We Spoke To An Expert On Ethical Investing So You Can Have Ya Cake & Eat It Too

We Spoke To An Expert On How To Use Your Money For Ethical Investing

There’s definitely a growing awareness in the world of our responsibilities as consumers. We know to think about where and how our clothing is made, we’re leaning towards organic food and we’re trying to leave less of a carbon footprint on the world. Or at least, lots of people are and imho, so should you. But one thing I at least have never thought about is ethical investing.

Huh, what? Yeah, I didn’t know either so I spoke to Will Richardson, Managing Director of Giant Leap Fund who are dedicated to helping ethically-minded businesses grow. He’s also a part of The New Investors on Yahoo Finance. So basically he knows his stuff.

Ethical investing is basically choosing responsibly when you decide you want to start investing, just like many people are doing with all the other choices in their lives.

It can mean deciding not to invest in things you may believe create harm (i.e. fossil fuels or munitions) or it can mean supporting things you care about like renewable energy or providing education and health solutions to groups who haven’t traditionally had access to these services,” says Will.

So while companies providing “goods and services that are beneficial for the world” might be the big goal, you can also do your part by choosing to invest in businesses that have an ethical supply chain and/or company culture. How do you tell who these companies might be? Will reckons you should look for B Corps.

suuuuure you do

B Corps are organisations that have been certified by an independent body called B Labs to verify organisations that operate in a way that is good for all stakeholders not just shareholders.

Investing can be intimidating at the best of times, so beyond B Corps how do you identify an ethical company without doing your head in? Mainly, get someone who knows what they’re doing to help you.

It depends on the type of asset class you are considering,” explains Will, “Ethical financial advisers and funds are great to help understand your objectives, risks, and options. I recommend looking into the Ethical Adviser Co-op which is a member group of Australia’s most trusted ethical advisers. There are dedicated ethical superannuation funds called Australian Ethical and Future Super who specialise in this area. People should seek advice and also speak to others who have previously invested to get a sense of who to trust.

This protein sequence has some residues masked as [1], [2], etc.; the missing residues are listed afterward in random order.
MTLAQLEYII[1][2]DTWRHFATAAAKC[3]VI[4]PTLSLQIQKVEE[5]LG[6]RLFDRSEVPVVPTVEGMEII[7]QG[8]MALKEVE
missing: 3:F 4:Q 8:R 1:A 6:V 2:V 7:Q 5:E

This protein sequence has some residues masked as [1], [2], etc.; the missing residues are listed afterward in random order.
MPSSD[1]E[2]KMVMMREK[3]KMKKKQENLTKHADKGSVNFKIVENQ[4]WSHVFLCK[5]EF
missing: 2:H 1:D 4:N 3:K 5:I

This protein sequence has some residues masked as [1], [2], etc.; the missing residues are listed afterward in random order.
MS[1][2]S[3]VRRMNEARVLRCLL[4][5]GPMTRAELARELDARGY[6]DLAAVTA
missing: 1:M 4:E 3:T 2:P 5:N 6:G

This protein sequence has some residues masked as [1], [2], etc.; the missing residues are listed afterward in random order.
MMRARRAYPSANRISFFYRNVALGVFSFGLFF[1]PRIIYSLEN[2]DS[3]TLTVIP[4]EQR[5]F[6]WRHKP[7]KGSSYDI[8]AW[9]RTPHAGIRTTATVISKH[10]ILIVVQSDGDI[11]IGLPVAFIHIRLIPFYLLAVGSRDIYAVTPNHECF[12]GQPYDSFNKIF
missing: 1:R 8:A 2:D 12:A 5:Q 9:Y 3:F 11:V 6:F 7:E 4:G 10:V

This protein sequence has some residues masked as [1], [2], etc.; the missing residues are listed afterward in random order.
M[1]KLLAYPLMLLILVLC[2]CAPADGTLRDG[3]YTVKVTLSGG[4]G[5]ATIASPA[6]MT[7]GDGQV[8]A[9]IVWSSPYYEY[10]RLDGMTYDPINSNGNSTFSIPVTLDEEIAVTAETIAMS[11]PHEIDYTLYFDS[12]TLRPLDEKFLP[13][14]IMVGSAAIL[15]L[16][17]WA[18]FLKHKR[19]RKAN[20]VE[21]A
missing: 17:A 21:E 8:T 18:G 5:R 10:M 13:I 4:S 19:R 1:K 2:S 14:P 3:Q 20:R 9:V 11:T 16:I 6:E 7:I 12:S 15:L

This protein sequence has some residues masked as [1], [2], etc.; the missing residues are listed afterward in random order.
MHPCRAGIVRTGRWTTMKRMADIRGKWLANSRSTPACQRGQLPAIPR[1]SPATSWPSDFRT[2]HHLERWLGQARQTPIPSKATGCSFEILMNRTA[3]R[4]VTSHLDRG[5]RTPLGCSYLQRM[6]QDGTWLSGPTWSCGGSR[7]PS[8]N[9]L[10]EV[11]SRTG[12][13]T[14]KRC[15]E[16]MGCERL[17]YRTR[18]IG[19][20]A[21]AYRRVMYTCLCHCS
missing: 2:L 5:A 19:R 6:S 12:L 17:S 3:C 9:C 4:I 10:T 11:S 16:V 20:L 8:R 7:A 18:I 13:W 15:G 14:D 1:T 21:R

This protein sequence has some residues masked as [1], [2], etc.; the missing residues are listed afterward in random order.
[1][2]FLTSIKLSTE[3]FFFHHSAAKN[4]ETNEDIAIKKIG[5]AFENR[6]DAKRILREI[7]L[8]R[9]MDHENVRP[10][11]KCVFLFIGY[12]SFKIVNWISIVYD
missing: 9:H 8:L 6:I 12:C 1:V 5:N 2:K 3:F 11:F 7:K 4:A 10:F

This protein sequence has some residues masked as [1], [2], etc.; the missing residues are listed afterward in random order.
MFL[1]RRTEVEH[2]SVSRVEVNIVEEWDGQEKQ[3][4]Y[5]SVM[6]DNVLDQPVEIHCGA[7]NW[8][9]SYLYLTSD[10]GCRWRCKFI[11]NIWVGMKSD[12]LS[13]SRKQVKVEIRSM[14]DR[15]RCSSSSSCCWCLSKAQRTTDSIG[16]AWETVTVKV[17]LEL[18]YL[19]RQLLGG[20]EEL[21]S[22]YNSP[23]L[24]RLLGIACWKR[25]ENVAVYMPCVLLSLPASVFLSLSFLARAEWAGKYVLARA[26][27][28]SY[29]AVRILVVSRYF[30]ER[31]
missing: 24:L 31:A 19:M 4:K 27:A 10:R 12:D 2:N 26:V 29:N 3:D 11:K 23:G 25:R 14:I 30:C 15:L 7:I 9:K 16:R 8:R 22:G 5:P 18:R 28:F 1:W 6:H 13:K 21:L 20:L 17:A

This is all well and good, but are you going to get as much money back in returns as you would for the big bag corporations? I mean yeah, it doesn’t matter because the state of our plant and it’s people and stuff, but you know you’ve been wondering this whole time.

The Giant Leap Fund exists to prove that trading off financial returns for impact is a myth. There is ample evidence that considering environmental, social and governance factors actually leads to better financial performance.

So yes, you can make choices for the betterment of the world and still make yo’ money. Like with anything, it might not change the world immediately, but every little bit counts. I’ll leave you with a hot tip from Will to kick-start your research into ethical investing.

Credit unions are an interesting place to consider parking your cash at night. There are listed equity or stock solutions that have ethical screens such as Beta Shares ETF.

There are green property funds also known as REITs (Real Estate Investment Trusts). There are a wide range of managers creating product in the private equity and venture capital space investing for scalable impact solutions across sectors such as health, education, agriculture. There are also infrastructure players who invest in solar and wind renewable energy farms.

Happy making positive changes everyone!